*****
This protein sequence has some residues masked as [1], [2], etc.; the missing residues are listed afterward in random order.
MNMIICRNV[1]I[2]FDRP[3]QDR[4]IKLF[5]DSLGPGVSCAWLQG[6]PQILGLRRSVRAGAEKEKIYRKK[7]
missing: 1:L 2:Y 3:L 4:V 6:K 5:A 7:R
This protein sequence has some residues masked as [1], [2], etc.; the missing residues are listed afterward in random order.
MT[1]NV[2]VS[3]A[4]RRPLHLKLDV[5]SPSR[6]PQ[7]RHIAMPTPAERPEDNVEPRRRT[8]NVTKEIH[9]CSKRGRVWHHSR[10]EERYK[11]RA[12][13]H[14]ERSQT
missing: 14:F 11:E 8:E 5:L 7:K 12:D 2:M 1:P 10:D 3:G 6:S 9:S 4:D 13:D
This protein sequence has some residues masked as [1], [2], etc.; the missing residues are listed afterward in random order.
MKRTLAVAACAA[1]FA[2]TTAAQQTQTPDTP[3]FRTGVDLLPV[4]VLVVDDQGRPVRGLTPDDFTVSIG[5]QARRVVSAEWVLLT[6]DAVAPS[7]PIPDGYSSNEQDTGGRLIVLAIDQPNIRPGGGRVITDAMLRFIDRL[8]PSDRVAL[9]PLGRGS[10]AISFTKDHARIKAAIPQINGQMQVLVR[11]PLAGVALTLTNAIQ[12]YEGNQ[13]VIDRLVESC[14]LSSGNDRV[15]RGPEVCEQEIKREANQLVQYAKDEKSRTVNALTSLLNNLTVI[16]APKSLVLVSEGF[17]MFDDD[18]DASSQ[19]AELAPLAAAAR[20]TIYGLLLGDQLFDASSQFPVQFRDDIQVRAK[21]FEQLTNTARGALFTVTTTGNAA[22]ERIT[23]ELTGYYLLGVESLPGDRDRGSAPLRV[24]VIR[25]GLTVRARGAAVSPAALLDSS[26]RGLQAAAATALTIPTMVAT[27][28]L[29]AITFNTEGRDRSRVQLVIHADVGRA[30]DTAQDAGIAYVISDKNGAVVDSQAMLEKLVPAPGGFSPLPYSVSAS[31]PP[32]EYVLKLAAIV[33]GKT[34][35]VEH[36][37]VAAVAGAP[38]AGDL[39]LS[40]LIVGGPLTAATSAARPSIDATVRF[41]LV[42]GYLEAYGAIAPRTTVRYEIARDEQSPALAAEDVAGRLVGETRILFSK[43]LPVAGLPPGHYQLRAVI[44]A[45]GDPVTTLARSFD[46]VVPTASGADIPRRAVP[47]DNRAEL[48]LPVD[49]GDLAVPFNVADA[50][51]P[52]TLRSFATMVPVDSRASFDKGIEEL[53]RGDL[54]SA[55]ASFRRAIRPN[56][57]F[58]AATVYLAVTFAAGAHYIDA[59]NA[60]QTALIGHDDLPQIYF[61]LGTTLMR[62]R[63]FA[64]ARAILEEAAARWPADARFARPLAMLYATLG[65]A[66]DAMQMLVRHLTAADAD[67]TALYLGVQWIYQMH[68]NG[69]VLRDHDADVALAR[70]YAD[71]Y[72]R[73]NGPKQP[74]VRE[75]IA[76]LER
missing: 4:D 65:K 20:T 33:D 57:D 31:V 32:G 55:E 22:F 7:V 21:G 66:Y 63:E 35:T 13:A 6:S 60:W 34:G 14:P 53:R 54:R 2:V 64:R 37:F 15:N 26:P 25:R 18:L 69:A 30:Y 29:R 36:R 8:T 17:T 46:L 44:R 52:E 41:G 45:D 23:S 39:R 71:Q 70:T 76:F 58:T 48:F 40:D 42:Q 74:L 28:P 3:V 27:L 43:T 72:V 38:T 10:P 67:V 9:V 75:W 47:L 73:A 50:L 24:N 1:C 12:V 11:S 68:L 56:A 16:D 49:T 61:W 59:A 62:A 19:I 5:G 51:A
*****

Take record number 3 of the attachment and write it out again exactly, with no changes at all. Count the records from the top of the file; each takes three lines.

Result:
This protein sequence has some residues masked as [1], [2], etc.; the missing residues are listed afterward in random order.
MKRTLAVAACAA[1]FA[2]TTAAQQTQTPDTP[3]FRTGVDLLPV[4]VLVVDDQGRPVRGLTPDDFTVSIG[5]QARRVVSAEWVLLT[6]DAVAPS[7]PIPDGYSSNEQDTGGRLIVLAIDQPNIRPGGGRVITDAMLRFIDRL[8]PSDRVAL[9]PLGRGS[10]AISFTKDHARIKAAIPQINGQMQVLVR[11]PLAGVALTLTNAIQ[12]YEGNQ[13]VIDRLVESC[14]LSSGNDRV[15]RGPEVCEQEIKREANQLVQYAKDEKSRTVNALTSLLNNLTVI[16]APKSLVLVSEGF[17]MFDDD[18]DASSQ[19]AELAPLAAAAR[20]TIYGLLLGDQLFDASSQFPVQFRDDIQVRAK[21]FEQLTNTARGALFTVTTTGNAA[22]ERIT[23]ELTGYYLLGVESLPGDRDRGSAPLRV[24]VIR[25]GLTVRARGAAVSPAALLDSS[26]RGLQAAAATALTIPTMVAT[27][28]L[29]AITFNTEGRDRSRVQLVIHADVGRA[30]DTAQDAGIAYVISDKNGAVVDSQAMLEKLVPAPGGFSPLPYSVSAS[31]PP[32]EYVLKLAAIV[33]GKT[34][35]VEH[36][37]VAAVAGAP[38]AGDL[39]LS[40]LIVGGPLTAATSAARPSIDATVRF[41]LV[42]GYLEAYGAIAPRTTVRYEIARDEQSPALAAEDVAGRLVGETRILFSK[43]LPVAGLPPGHYQLRAVI[44]A[45]GDPVTTLARSFD[46]VVPTASGADIPRRAVP[47]DNRAEL[48]LPVD[49]GDLAVPFNVADA[50][51]P[52]TLRSFATMVPVDSRASFDKGIEEL[53]RGDL[54]SA[55]ASFRRAIRPN[56][57]F[58]AATVYLAVTFAAGAHYIDA[59]NA[60]QTALIGHDDLPQIYF[61]LGTTLMR[62]R[63]FA[64]ARAILEEAAARWPADARFARPLAMLYATLG[65]A[66]DAMQMLVRHLTAADAD[67]TALYLGVQWIYQMH[68]NG[69]VLRDHDADVALAR[70]YAD[71]Y[72]R[73]NGPKQP[74]VRE[75]IA[76]LER
missing: 4:D 65:K 20:T 33:D 57:D 31:V 32:G 55:E 22:F 7:V 21:G 66:Y 63:E 35:T 13:A 6:S 60:W 34:G 14:P 53:R 54:R 2:V 64:R 37:F 15:N 26:P 25:R 18:L 69:A 30:Y 29:R 36:R 8:T 17:T 46:L 44:R 52:E 41:G 45:D 23:S 39:R 71:Q 70:T 76:F 58:T 48:F 40:D 42:Q 74:L 28:P 3:V 27:L 43:T 72:V 38:T 10:P 67:V 9:V 75:W 47:L 73:A 50:L 24:N 1:C 12:V 11:S 68:L 56:A 16:D 49:T 61:W 59:A 62:A 19:I 5:G 51:A